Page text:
Setting the record straight
There are some common misconceptions about reverse mortgages that have persisted over the years. For example, many people think that the bank holds the title to your home when you take out a reverse mortgage. Not true. You, the homeowner, retain the title. Some believe that reverse mortgages are only for those who are unable to meet their monthly homeowner financial obligations, such as property taxes, insurance, and utilities – the “last resort” option, if you will, for staying in the home during retirement. That may be true for some borrowers, but certainly not all. A third common misconception is that the up-front costs on reverse mortgages are very expensive, upward of $20,000 or more. This used to be the case, and the cost depends on how (and with whom) you configure the loan agreement, as well as how much of the amount available to you is actually used in the first year. In many cases, however, the up-front costs are significantly less than they used to be.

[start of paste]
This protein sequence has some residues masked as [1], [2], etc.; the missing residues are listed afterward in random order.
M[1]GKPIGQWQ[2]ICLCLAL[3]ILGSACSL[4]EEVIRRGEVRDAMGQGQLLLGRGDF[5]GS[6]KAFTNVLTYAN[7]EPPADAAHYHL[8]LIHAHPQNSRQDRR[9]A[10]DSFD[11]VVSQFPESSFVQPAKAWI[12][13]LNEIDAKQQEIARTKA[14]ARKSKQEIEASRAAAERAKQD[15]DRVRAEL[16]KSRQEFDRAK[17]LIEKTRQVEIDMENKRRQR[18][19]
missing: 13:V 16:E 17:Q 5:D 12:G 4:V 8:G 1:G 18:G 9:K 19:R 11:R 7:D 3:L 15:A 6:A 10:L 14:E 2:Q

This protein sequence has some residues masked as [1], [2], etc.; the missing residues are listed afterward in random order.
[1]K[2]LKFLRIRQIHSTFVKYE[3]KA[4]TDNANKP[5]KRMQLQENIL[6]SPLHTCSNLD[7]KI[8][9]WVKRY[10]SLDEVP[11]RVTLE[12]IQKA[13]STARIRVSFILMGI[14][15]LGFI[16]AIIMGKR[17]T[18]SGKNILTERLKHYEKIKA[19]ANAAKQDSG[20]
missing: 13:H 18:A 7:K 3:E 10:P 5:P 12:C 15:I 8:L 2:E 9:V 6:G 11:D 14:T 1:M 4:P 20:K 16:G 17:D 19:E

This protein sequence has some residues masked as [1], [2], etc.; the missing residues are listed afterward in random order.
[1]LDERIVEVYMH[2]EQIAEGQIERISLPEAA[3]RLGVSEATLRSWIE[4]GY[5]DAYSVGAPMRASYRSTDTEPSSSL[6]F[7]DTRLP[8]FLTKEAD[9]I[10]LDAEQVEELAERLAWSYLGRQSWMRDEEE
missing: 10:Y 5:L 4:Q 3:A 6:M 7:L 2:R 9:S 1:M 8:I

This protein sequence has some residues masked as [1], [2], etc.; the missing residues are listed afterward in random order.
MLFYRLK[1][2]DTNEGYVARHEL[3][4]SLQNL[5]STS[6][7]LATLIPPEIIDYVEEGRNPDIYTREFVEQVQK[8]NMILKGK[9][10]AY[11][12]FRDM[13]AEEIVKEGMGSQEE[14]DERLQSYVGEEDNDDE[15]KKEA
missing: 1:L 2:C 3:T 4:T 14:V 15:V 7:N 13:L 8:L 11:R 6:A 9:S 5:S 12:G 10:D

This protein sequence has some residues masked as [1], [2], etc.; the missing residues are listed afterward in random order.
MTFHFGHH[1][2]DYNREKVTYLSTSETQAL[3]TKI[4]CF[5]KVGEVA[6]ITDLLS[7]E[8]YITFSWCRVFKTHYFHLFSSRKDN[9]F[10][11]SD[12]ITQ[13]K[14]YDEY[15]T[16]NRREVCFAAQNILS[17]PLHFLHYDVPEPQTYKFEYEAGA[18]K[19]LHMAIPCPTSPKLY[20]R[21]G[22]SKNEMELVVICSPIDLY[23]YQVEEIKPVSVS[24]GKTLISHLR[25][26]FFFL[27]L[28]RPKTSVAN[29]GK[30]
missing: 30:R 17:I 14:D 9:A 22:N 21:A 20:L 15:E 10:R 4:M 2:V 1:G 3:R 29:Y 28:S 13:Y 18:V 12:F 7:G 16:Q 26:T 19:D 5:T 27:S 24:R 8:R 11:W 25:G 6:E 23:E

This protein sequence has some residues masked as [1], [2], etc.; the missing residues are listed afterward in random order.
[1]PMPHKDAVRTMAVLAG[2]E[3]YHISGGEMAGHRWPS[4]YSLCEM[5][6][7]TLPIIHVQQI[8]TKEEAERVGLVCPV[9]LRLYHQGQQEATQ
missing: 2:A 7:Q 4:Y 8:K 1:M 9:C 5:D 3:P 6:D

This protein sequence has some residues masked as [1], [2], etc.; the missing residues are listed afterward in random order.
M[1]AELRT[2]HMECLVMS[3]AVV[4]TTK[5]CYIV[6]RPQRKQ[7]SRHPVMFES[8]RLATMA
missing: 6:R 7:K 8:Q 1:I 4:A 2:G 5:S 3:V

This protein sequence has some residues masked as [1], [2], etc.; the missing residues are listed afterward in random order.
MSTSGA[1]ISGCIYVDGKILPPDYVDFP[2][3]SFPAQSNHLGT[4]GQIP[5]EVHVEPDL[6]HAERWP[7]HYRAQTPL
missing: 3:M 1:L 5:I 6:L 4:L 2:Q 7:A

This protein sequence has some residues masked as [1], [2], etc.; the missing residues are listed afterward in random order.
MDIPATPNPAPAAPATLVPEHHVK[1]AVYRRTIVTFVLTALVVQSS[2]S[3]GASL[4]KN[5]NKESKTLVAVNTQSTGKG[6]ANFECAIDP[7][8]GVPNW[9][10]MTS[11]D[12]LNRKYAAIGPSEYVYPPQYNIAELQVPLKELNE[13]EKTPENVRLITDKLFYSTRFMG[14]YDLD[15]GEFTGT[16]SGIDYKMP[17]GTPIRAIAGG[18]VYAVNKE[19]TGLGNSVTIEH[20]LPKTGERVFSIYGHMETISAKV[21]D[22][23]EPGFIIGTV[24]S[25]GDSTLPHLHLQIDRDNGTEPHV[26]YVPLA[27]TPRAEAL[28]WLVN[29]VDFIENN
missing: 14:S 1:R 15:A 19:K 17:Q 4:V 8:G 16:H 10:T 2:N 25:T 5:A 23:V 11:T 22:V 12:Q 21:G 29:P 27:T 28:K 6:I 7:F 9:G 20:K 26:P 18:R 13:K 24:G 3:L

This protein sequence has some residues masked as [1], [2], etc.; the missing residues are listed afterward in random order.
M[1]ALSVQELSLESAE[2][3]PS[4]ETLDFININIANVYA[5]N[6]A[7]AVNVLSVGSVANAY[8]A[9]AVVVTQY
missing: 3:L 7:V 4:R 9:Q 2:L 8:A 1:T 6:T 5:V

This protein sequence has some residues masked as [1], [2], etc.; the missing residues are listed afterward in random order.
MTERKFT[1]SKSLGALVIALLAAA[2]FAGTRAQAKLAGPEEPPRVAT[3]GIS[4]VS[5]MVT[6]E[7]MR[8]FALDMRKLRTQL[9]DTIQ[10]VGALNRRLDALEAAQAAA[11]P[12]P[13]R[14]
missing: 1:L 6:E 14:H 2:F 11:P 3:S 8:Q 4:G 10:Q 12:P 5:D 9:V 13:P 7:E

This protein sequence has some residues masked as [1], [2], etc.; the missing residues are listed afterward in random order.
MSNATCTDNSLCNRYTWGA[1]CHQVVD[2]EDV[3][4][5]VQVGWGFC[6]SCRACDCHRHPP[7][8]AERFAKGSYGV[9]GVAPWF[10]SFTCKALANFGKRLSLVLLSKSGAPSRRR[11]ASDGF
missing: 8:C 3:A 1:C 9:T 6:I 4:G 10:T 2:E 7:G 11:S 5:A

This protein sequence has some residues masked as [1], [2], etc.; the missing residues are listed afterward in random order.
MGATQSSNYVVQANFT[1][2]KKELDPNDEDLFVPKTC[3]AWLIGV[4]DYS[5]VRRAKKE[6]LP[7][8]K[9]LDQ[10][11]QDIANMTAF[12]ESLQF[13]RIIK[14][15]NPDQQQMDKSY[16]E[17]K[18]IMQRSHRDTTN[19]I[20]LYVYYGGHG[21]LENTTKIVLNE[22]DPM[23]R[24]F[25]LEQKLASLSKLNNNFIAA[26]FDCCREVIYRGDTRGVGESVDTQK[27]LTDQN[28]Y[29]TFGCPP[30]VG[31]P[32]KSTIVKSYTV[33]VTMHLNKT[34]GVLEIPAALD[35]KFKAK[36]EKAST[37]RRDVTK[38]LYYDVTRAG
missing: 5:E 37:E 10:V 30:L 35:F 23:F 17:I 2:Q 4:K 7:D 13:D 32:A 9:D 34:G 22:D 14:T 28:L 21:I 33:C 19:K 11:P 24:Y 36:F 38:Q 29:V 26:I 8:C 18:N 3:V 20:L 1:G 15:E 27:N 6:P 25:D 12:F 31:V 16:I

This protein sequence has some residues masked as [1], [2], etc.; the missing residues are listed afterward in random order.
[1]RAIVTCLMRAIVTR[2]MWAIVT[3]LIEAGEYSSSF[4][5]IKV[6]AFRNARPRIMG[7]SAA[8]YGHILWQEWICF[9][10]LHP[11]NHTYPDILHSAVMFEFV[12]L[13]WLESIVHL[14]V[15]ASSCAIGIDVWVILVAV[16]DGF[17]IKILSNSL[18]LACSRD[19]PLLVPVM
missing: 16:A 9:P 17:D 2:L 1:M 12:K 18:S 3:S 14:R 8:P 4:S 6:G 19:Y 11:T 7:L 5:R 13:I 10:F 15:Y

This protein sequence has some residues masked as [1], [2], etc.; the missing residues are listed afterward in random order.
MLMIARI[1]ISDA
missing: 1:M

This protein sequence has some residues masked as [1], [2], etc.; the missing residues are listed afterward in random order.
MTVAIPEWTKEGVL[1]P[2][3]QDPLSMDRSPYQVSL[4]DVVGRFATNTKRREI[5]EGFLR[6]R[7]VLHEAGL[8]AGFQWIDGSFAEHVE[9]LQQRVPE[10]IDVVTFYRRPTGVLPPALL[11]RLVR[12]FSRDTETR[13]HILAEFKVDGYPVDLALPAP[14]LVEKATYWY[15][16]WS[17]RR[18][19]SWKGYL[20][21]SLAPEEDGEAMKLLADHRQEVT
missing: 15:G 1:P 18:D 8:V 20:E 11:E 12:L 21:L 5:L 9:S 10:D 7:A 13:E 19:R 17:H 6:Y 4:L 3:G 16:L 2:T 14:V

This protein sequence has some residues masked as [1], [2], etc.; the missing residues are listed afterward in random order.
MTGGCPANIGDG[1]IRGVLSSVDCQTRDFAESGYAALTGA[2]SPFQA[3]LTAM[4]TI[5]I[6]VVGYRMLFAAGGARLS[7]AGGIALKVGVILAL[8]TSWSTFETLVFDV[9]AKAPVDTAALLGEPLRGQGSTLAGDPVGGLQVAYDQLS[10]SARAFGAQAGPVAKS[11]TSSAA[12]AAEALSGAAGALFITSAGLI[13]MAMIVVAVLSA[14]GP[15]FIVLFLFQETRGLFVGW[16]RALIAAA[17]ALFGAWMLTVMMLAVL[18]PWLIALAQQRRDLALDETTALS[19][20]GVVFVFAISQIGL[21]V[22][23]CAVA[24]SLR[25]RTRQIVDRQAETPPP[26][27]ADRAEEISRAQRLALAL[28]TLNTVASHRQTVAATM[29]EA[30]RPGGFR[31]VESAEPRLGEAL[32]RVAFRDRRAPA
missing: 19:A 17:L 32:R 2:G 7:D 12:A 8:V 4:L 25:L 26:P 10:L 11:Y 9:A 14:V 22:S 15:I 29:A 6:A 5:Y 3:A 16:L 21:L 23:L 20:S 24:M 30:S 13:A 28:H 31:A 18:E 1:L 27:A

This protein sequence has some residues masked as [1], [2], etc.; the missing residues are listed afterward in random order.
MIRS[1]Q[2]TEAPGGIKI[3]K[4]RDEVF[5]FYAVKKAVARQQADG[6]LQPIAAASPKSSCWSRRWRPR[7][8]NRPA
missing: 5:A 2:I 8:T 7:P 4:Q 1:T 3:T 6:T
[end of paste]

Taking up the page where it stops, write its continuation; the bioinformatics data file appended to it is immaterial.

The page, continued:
Some myths have never been true. Others used to be true but have changed in the consumer’s favor due to recent industry regulations, changes in loan underwriting requirements, and competition among lenders. Finally, although not a misconception per se, some people just don’t like the idea of taking on debt in retirement, even if they don’t have to pay it back during their lifetime.
If configured wisely and used judiciously, a reverse mortgage can increase a homeowner’s financial flexibility by freeing up additional resources once considered illiquid and therefore out of reach. Certain improvements in how the loans are structured, newly available borrowing options, and cost reductions due to competition are causing people, including financial planners, to give reverse mortgages a second look.